On Cutting a Spider’s Leg During a Game of Hyakumonogatari Kaidankai

Tonoigusa_Hyakumonogatari_Spider

Translated from Tonoigusa

The brave young men had gathered together for a single purpose. “Tonight, we will exchange 100 stories and see if the legends are true; see if something terrifying awaits us at the end.”

They were ardent tellers of tales. As the night passed, they soon arrived at the closing of the ninety-ninth weird story. The room was thick with anticipation.

“Let us not be impatient.” said one of the men. “A drink and some food together before the final tale is told.” All in agreement, they produced lacquered boxes packed tight with delicacies. These were shared between the intimate gathering. They sat in a circle, enjoying the brief respite.

Without warning, a great hand appeared on the ceiling. It appeared to stretch wide, reaching its fingers out in a colossal grasp.

The frightened men were bowled over at the sight, except for a single stalwart who sprang to action. With a flick of his wrist, his sword flew from its sheath and struck at the hand. However, much to everyone’s surprise instead of a giant finger the sword sliced off a spider’s leg, about three inches in length. One of the men chuckled, “I guess this was a true Test of Courage after all.”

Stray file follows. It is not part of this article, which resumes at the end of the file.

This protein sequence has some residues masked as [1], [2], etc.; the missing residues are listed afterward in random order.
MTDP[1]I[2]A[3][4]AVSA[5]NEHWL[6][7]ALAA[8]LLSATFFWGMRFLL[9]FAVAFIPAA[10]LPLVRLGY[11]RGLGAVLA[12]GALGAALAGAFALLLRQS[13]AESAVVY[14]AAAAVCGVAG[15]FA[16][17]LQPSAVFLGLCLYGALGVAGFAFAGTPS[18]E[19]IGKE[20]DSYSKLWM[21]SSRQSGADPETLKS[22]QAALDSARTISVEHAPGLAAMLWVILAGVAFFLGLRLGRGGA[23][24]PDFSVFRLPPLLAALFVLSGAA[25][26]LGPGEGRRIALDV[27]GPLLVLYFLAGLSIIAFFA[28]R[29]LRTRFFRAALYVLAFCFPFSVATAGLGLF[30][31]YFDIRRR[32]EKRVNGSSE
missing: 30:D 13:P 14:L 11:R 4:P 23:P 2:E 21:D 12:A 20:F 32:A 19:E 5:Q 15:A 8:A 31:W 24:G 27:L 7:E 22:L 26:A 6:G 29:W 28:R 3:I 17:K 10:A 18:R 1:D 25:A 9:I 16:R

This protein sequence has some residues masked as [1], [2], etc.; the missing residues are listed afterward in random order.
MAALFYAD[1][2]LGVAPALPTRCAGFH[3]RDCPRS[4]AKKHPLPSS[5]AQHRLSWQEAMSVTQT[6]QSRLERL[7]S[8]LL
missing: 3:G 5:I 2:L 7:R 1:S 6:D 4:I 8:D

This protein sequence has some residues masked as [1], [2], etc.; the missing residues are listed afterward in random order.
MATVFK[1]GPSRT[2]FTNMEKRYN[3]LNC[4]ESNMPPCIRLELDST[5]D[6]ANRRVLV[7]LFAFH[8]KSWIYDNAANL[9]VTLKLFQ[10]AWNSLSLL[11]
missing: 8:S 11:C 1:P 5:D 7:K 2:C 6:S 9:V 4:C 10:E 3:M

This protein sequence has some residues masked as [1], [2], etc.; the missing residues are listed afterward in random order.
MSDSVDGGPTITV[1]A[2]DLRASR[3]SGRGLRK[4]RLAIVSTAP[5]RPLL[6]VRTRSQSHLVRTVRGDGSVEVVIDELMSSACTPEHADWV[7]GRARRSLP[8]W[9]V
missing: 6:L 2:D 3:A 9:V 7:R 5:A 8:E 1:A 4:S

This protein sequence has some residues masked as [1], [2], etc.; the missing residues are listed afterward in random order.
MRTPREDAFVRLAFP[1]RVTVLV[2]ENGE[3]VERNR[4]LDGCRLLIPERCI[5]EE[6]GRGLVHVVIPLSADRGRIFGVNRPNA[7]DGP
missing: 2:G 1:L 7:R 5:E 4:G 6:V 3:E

As to the spider, it appeared to be of the variety known as the orb-spinning spider. It would flatter it too much to call it a Joro spider (joroguma). Its color was not right to call it an earth spider (tsuchigumo). But it was no common pit spider either (anagumo). After all, in its web it had killed a giant weevil, so it must have a dreadful poison.

But its color was blue/green, like the kind of insect that could disappear between blades of grass. Perhaps it was a sea spider, blown here by an ocean breeze that carried it far from its home, floating in the air as if on the waves. It is pitiable; this spider carried so far from its home, trying to make do in its new environment, spinning a web on unknown surfaces. We should admire its perseverance. It was only sitting there, sleeping in the summer heat, never asking for the intrusion of these storytellers. And here was its fine works undone.

Our own fine works are made of individual threads that can be pulled apart. We can be killed on the street walking home, joining Yorimitsu in the spirit realms. Or maybe tomorrow will come. It is not for us to decide.

Tonoigusa Hyakumonogatari Spider

Translator’s Note:

This story comes from the 1660 kaidan-shu Tonoigusa by Ogita Ansei. It is one of the earliest known accounts of the game Hyakumonogatari Kaidankai.

I’ve read numerous accounts of this story, but had never read it myself until recently. I was surprised to find the epilog about the spider, as it is not included in most translations.

Further Reading:

For more spider tales and tales of Hyakumonogatari Kaidankai, check out: